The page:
My mother failed me big time

    MannaXPRESS Bad-mother-e1432677802304 My mother failed me big time


    Something came to my memory. I remembered an August afternoon in 1993 as an 11 year old girl getting hit by a car and the impact that had on me.

    I remembered that I went to play at the park with a friend (that my mother had forbid me from being around). As was my usual style I’d had a deep need for company and on this day after school I had gone to the park with this particular friend and we’d been playing with a ball. At some point the ball had rolled down the hill and apparently I chased after it, it had rolled so far that it had reached a really busy road and I had crossed the road, retrieved the ball and on my way back to the park had been hit by a speeding car. The ambulance had been called and the driver had sped off. I don’t remember any of the events which had occurred leading up to the accident nor the accident itself. The last memory I had was going to the park with my friend and enjoying the openness and freedom of being outdoors. The rest of the details were later filled in by the friend I was with. The only thing I remember was waking up to a really bright fluorescent light directly above my head, I then remember feeling extremely cold. At that point I had not even realized that anything was wrong, all I really thought was that I had fallen asleep and was simply now waking from a deep sleep. It hadn’t occurred to me that I had been in an accident and was now in the hospital or that I had severe injuries and had lost consciousness. As far as I was concerned I was simply in the early phase of waking up from being asleep and was just beginning to orientate my senses. Before I could think any further I remember my mother leaning over me as I was lying there looking at the bright light and shouting her head off at me, telling me how she had warned me not to play with that particular friend I was with at the park and how she had to be dragged from work because I had got myself hit by a car and how my little sister had been stuck at crèche with the teacher with no one to pick her up (it was my duty to fetch my sister from crèche and at the time she was around 2 years old).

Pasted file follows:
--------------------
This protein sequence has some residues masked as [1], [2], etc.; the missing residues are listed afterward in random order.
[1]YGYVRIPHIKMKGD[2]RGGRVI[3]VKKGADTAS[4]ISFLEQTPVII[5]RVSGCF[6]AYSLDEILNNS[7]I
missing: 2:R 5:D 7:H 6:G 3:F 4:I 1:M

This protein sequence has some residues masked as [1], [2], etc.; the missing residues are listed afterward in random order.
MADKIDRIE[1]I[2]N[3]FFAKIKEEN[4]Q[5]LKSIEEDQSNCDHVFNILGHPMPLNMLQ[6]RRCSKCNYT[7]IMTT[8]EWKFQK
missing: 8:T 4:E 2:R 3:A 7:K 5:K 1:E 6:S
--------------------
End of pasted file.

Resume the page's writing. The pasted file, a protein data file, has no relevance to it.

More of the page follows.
I remember the first sight of seeing my mother and hearing her screaming shocked me to insistently wanting to jump up at which point my dad showed up and told my mother to cool it and gently pushed my shoulders back down onto the stretcher. It was around then that I realized I was in some kind of pain. I later realized that aside from a concussion and losing consciousness I had suffered a fractured pelvis and broken knee which later required surgery.

    I spent many weeks at the hospital recovering from my injuries and I remember vividly the warmth and kindness and nurturing of all the staff at that hospital. It was as though I was on an amazing holiday with sweet, wonderful people around me 24/7 taking care of me, listening to me and making me a priority. Being at the hospital was such a contrast to the life I led at home.

    In 1993 as an 11 year old girl my home-life consisted of taking care of my family. My mother was a strict tyrant, a domineering tormentor and uncaring bully who made it her quest to ensure that my childhood was pure hell. I can’t put it more mildly than that. At that time in my life I had no right to being a child. What was expected of me was simple: have no childhood and take care of my mother, father and sister. My life consisted of taking my sister to crèche in the mornings then going to school, coming home after school, cleaning the house, doing the household laundry by hand, cooking dinner, fetching my 2 year old sister from crèche, feeding her, bathing her and waiting for my mother to come home to criticize and punish me for anything that she deemed I hadn’t done or done to her satisfaction. Besides being in the role of maid and servant to my mother she also always laid down strict rules which I was to adhere to. I was not allowed to spend any time with friends, they were not allowed to visit me and I was not allowed to visit them, I was strictly not allowed to participate in any activities or hobbies that I enjoyed because that would take time away from the real important work of mothering my sister and being maid and servant in our house which is all that my mother expected me to be. Of course there were many times I disobeyed and was harshly punished. Aside from her verbal abuse she was also physically violent. I got beatings often and I can remember once getting beaten to the point that I ran out of the flat and spent the night sleeping on the staircase in our apartment building. I must have been no older than 10 years old. I was quite a creative child and enjoyed creating art from discarded materials, like making little baskets by decorating old margarine containers. I remember once using some plastic flowers my mother had thrown away for decorating my bedroom door and looking at how pretty the door looked with all those bright colors. However my handy work was quickly crushed when my mother flew into a fit of rage over something or other and made a point of letting me know how my art was a waste of time. It wasn’t enough that she criticized me as a human being she also criticized anything that I loved, that mattered to me.